To George Clinton
Head Quarters Smiths in the Clove [N.Y.]
June 9th 1779
Having considered our own force—the situation and circumstances of the enemy—and the inconveniences which must result to the militia from detaining them longer in the field, from the sudden and unexpected manner in which they came out. I beg leave to inform your Excellency, that, I should hope they may be dismissed and permitted to return to their homes for the present, without any great injury. At the same time I request the favor of your Excellency to make them a tender of my sincerest thanks for their readiness in turning out—a circumstance not less interesting to the States than honorable to themselves—and which leaves me intirely convinced that their earliest support will not be wanting in any future case of emergency.1 I have the honor to be With great respect & esteem Your Excellency’s Most Obet Servant
LS, in Richard Kidder Meade’s writing, PPRF; Df, DLC:GW; Varick transcript, DLC:GW.
Also on this date, GW wrote a letter to Col. William Malcom: “Desirous to avoid as much as possible keeping the militia in the field, especially at a season which requires they should be at home; I am to request you will dismiss those under your command with my warmest thanks, for the zeal and alacrity, with which they have turned out upon the present interesting occasion. This does them the highest honor and affords an earnest of what they will do on any future emergency” (LS, in Alexander Hamilton’s writing, DNA:PCC, item 152; Df, DLC:GW; Varick transcript, DLC:GW). The address on the LS reads: “To Col. Malcolm or Officer Commanding the Militia in the Vicinity of the Furnace of Deane.”
1. On 7 June, 8:00 P.M., Maj. Gen. Alexander McDougall wrote a letter to Clinton from “Buds,” opposite West Point, that in part reads: “I inclose a Letter from the Commander in chief. By one to me which came with it, I conclude it is an invitation to meet him, to-morrow morning at West Point. Please to inform me by the return of the Bearer, whether you purpose goeing over” (Hastings and Holden, Clinton Papers, description begins Hugh Hastings and J. A. Holden, eds. Public Papers of George Clinton, First Governor of New York, 1777–1795, 1801–1804. 10 vols. 1899–1914. Reprint. New York, 1973. description ends 5:48–49). The enclosed letter from GW has not been found. It is unlikely that GW and Clinton met on 8 June because Clinton apparently did not reach West Point on that date. For Clinton’s cancelled plan to see the general on 10 June, see his letter to GW of this date.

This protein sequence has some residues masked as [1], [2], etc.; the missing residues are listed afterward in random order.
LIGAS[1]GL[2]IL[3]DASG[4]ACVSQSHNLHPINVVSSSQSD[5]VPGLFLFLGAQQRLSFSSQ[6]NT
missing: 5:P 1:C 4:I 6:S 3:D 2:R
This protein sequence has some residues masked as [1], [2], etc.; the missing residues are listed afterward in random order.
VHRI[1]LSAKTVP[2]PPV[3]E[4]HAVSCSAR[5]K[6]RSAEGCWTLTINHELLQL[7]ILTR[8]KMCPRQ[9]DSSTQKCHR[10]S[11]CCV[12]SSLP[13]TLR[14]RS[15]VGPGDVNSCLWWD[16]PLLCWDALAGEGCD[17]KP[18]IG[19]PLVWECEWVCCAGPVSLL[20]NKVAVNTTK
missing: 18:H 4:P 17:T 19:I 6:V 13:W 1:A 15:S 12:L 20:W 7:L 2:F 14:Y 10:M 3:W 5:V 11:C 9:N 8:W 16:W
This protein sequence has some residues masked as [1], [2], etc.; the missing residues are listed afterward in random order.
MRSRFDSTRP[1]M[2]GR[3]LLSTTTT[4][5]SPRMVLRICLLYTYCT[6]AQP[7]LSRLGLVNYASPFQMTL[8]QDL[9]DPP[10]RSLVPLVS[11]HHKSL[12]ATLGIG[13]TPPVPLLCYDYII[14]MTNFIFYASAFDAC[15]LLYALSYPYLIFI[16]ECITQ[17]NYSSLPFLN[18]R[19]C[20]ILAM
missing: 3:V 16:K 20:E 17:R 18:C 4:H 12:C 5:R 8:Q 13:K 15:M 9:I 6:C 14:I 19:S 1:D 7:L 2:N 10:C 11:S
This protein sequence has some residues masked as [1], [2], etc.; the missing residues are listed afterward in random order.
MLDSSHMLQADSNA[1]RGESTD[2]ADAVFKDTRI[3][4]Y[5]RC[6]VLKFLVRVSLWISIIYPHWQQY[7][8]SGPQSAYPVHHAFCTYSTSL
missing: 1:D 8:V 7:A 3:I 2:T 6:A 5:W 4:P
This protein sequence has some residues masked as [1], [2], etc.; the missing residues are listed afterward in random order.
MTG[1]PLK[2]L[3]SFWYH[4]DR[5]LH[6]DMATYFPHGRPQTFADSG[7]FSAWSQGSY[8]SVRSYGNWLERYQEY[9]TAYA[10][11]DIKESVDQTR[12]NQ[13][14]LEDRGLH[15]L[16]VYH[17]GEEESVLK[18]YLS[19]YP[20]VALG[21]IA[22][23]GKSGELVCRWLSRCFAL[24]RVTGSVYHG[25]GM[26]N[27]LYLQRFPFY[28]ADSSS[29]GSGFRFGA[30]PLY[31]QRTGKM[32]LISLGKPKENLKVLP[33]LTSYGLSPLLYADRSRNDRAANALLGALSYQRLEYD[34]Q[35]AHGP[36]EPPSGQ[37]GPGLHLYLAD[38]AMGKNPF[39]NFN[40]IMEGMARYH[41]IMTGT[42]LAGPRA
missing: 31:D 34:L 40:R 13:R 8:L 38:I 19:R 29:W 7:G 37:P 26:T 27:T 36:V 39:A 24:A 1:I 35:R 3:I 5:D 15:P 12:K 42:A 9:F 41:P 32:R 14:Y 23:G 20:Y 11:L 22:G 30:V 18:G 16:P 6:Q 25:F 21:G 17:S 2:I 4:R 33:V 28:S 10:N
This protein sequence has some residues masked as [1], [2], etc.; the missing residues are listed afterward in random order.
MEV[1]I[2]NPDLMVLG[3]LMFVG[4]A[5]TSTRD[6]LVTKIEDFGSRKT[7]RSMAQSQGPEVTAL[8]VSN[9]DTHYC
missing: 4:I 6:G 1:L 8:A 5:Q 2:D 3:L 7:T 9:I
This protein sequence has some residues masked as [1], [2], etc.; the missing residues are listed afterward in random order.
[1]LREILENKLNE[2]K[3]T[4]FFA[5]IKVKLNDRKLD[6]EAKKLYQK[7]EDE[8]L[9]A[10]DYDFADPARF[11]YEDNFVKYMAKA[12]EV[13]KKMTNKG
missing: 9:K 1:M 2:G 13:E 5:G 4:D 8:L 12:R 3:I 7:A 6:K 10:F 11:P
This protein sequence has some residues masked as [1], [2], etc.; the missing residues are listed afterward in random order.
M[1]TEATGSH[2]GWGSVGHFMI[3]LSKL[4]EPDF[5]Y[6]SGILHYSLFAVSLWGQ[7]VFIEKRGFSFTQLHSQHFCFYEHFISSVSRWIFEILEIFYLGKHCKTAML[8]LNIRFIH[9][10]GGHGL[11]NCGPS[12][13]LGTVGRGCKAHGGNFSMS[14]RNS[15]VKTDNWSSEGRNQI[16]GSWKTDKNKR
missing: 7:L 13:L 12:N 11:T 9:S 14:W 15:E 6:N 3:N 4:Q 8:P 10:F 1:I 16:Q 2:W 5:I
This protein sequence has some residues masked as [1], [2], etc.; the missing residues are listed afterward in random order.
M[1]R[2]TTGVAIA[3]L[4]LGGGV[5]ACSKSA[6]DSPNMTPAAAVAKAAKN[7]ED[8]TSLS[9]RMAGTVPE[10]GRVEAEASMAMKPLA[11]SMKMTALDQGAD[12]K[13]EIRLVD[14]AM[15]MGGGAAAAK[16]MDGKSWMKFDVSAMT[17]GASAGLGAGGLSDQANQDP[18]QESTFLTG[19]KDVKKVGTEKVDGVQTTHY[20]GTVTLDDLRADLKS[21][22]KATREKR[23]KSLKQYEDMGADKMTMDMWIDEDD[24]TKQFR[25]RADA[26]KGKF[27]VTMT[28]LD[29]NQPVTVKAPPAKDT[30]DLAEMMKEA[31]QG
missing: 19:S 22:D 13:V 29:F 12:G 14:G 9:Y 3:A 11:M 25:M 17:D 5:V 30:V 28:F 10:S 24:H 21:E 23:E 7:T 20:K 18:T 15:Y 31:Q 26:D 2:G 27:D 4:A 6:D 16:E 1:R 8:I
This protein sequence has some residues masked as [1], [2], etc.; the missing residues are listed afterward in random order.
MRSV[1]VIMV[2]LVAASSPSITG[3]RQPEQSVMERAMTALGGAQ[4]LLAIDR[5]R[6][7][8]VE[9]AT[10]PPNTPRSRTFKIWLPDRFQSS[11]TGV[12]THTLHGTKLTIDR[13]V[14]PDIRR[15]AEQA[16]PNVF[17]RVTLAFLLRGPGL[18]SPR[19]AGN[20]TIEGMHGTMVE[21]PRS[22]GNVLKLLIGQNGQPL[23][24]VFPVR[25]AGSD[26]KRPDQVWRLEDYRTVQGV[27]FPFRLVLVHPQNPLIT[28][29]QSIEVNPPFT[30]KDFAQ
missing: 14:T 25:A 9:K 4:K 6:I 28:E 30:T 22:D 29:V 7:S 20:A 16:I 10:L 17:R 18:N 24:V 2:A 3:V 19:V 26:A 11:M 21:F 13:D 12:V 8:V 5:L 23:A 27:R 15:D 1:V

John Cochran, surgeon general for the northern department, wrote Philip Schuyler from Livingston Manor, N.Y., on Saturday, 12 June: “General Washington Visited the Forts at West point on Tuesday Where I had the Pleasure of seeing him in very good Health. He asked very particularly after you & desired his Compliments, if I should see you” (NN: Schuyler Papers).